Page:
But as more cargo moves around Georgia — sometimes on trucks — that’s more demand on roads.

“While the trucking industry is so important to the state, it can’t handle everything,” said Camuso. “With the number of people that are on the roads coupled with the number of trucks on the road … there have got to be alternatives. Freight rail provides that alternative.”

 

Columbus-Muscogee County has issued its legislative wish list, according to the Ledger-Enquirer.

Columbus’ government wants an interstate highway on the route where U.S. 80 is now, in the name of economic development. What’s called Interstate 14 starts in Texas and is a federal project. There’s little the state Legislature can do to make it happen, but the request is that state legislators support the idea where they can.

And on to what seems like a small thing until somebody abandons a car on your private property and blocks your dumpster. Right now, the local government can’t remove an abandoned car for ordinance violations from private property. Columbus wants a change that says it’s OK to tow off an ordinance-violating abandoned car from private property.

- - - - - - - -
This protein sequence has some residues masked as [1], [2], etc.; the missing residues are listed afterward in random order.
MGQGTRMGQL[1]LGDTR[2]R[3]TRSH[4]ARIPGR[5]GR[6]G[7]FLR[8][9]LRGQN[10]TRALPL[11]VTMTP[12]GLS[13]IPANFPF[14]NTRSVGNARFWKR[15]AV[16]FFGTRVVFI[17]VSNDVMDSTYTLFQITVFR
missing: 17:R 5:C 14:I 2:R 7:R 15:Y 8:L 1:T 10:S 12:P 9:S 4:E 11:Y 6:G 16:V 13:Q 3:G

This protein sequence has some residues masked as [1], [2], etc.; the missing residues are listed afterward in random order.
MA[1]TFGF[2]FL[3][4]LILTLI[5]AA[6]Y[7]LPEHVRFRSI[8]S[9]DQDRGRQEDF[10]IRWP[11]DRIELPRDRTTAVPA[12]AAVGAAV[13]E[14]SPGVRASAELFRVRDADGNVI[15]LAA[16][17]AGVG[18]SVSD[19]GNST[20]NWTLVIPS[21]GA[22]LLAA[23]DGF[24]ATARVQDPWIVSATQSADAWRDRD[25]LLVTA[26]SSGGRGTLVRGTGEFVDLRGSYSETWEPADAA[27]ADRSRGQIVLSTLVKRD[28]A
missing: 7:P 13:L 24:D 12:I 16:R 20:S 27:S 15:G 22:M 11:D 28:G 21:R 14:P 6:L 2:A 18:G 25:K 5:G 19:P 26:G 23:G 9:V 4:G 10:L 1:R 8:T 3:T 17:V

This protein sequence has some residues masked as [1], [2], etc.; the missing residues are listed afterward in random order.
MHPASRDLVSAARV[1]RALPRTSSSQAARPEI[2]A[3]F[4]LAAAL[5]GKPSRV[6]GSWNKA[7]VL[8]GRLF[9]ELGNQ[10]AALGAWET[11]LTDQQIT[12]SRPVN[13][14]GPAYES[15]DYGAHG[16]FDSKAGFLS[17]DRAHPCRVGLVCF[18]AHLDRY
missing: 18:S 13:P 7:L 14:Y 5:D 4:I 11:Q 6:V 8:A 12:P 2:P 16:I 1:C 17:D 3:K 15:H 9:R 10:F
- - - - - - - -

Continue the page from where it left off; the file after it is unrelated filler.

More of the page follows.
Things to put under “money” have a lot to do with showing hospitality by not taxing hotel guests so much: Columbus wants a repeal of a $5-per-night state hotel tax, on the grounds that Georgians who are in hotels are already being taxed in other ways. A more modest request is for a break from that tax for folks who are fleeing hurricanes or other natural disasters. Another would exempt hotel stays from a local tax.